New jazz talent “encapsulated” online goes live in Harlem
Jazz vocalist Brandon Bain says that in jazz there are unique moments in time that never repeat themselves.
“They take place on the spot, and you just gotta be there to witness it,” he says. “If you don’t write about it, photograph or video it, it is as if it almost never happened. For our generation, it’s so important to document music as much as we can.”
With the help of a serendipitous win of $2,600 in the New York Lottery, Bain founded “Capsulocity” to do just that. Pronounced kap-suh-los-i-tee, it is the first variety web series for jazz musicians and other creative types on the New York City scene. Its name invokes the image of a capsule, which contains short glimpses of the up-and-coming new jazz talent in the city, and whose individual artistry is captured in entertaining and educational videos about their current projects.
Bain is the embodiment of cool and charisma. He shoots and edits these videos using his new camera and his academic background. Having been trained as a journalist at Brooklyn College, he only discovered singing in his late 20s. Bain eventually decided to get more into creative work, so he went into music using the tools he had learned. “As a vocalist, I spent a lot of time on the jazz scene, and stayed in the clubs until 5a.m. where anything can happen,” he said with a mischievous smile. “My eyes were always open for talent.”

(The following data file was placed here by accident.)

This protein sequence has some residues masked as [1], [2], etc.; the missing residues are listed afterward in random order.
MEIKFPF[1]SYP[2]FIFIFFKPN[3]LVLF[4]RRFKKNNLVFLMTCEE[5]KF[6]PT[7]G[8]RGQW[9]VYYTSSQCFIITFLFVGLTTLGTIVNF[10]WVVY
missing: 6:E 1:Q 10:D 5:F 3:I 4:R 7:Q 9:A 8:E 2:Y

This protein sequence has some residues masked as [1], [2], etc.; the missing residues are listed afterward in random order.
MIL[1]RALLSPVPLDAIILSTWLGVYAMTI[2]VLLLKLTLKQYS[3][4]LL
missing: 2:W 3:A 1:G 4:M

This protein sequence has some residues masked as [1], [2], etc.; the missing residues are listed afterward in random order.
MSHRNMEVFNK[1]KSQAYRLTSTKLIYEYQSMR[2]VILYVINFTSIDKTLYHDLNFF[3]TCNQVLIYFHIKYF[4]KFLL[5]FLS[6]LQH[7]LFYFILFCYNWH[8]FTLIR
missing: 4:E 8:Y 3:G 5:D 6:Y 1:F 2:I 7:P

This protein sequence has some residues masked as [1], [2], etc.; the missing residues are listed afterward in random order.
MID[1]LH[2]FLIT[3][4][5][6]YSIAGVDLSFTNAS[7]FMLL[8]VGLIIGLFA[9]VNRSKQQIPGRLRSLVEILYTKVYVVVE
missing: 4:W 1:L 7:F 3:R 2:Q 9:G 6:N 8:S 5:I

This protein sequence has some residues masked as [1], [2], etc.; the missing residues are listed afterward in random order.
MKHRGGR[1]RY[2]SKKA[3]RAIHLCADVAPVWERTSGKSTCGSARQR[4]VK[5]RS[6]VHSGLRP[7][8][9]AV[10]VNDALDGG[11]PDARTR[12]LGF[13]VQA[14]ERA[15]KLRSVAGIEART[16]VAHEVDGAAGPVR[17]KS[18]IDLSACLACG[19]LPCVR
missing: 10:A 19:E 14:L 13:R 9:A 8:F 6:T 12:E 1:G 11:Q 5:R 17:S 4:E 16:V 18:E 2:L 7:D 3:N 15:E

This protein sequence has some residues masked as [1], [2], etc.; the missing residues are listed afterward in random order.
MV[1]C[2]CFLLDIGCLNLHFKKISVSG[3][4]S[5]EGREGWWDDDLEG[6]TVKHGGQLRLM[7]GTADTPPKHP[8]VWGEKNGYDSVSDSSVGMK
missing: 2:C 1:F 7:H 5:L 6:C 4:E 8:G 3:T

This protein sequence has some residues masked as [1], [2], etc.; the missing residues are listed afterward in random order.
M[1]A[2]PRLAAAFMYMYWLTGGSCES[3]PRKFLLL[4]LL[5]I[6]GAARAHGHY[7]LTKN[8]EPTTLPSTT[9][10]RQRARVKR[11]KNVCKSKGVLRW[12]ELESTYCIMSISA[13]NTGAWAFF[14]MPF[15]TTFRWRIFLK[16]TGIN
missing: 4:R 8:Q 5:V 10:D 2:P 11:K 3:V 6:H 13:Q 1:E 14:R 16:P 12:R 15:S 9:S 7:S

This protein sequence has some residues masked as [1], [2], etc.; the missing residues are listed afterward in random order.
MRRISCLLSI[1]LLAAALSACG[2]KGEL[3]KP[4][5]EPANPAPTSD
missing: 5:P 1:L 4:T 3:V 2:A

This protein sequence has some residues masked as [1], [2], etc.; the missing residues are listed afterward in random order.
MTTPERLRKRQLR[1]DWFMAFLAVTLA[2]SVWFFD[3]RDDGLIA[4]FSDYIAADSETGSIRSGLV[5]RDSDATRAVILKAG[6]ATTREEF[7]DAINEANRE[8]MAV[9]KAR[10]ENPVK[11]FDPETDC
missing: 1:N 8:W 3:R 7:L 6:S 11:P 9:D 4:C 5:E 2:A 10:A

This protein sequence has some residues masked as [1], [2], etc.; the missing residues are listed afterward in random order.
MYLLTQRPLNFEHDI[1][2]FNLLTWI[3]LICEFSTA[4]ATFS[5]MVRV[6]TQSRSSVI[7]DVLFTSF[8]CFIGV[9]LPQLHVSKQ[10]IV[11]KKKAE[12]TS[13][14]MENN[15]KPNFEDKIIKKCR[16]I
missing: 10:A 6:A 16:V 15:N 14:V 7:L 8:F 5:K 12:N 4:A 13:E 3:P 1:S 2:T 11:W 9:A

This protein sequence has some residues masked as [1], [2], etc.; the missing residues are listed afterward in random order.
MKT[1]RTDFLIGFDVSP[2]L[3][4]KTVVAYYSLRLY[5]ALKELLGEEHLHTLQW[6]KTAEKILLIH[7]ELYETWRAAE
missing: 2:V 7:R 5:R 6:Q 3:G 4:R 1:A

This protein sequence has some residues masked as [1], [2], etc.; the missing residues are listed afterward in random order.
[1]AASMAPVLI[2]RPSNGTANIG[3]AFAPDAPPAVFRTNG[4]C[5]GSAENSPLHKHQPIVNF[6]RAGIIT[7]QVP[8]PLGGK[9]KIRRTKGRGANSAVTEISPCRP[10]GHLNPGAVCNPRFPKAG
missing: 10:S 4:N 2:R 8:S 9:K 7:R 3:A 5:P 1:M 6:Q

Grammy-nominated pianist Christian Sands, who was featured in the first episode of Capsulocity five years ago, and who is also a long-time friend of Bain’s, said that as YouTube started to blow up, Bain came to him, explaining his novel idea to introduce these gifted musicians he had discovered to a young and international audience through social media.
“Kids are always on the internet and Capsulocity is presented in a very youthful way,” Sands said.
And the idea took off.
Viewers from all around the globe, including the US, Germany, Japan, Russia, and the Carribean have watched Capsulocity, according to Google analytics. It has featured winners of the prestigious Thelonious Monk competition and the Sarah Vaughan Vocal Awards, and represents a roster of rising artists, such as Jazzmeia Horn, Jonathan Batiste, Brianna Thomas, Kyle Poole, Christian Sands, Cecile McLorin Salvant, ELEW, and Camile Thurman.
For Bain, Capsulocity is not about money making, but about an artistic project that he thought was necessary. “I’m not a manager at all, but I’m doing some type of video curation that doesn’t really exist in this scene,” he said. “If I were a club owner or a festival booker and I discovered one of these videos, I would already have a good enough sense to book this artist at my event.”
Bain’s dream is to take Capsulocity live.
“In the process of searching for your own artistic style, you might find yourself either throwing out a lot of what you learned, or finding ways to just make it match your particular talent,” he said, “and when this happens in a live situation, this is where real magic happens, I think.”
On August 22nd, Bain’s dream will come true, when the Capsulocity family mix and match at the National Jazz Museum in Harlem, a moment in time he expects no one will forget. Christian Sands, who is convinced that jazz is the “reflection of the people,” and thus must automatically fascinate everyone, will be the musical director at the event.
Jon Batiste and Christian McBride act as artistic directors of the museum.
Despite the lucky infusion of cash to start Capsulocity, Bain’s project has not yet attracted the amount of publicity that it deserves.
“It’s been hard, man,” he said. “But we are our own press.”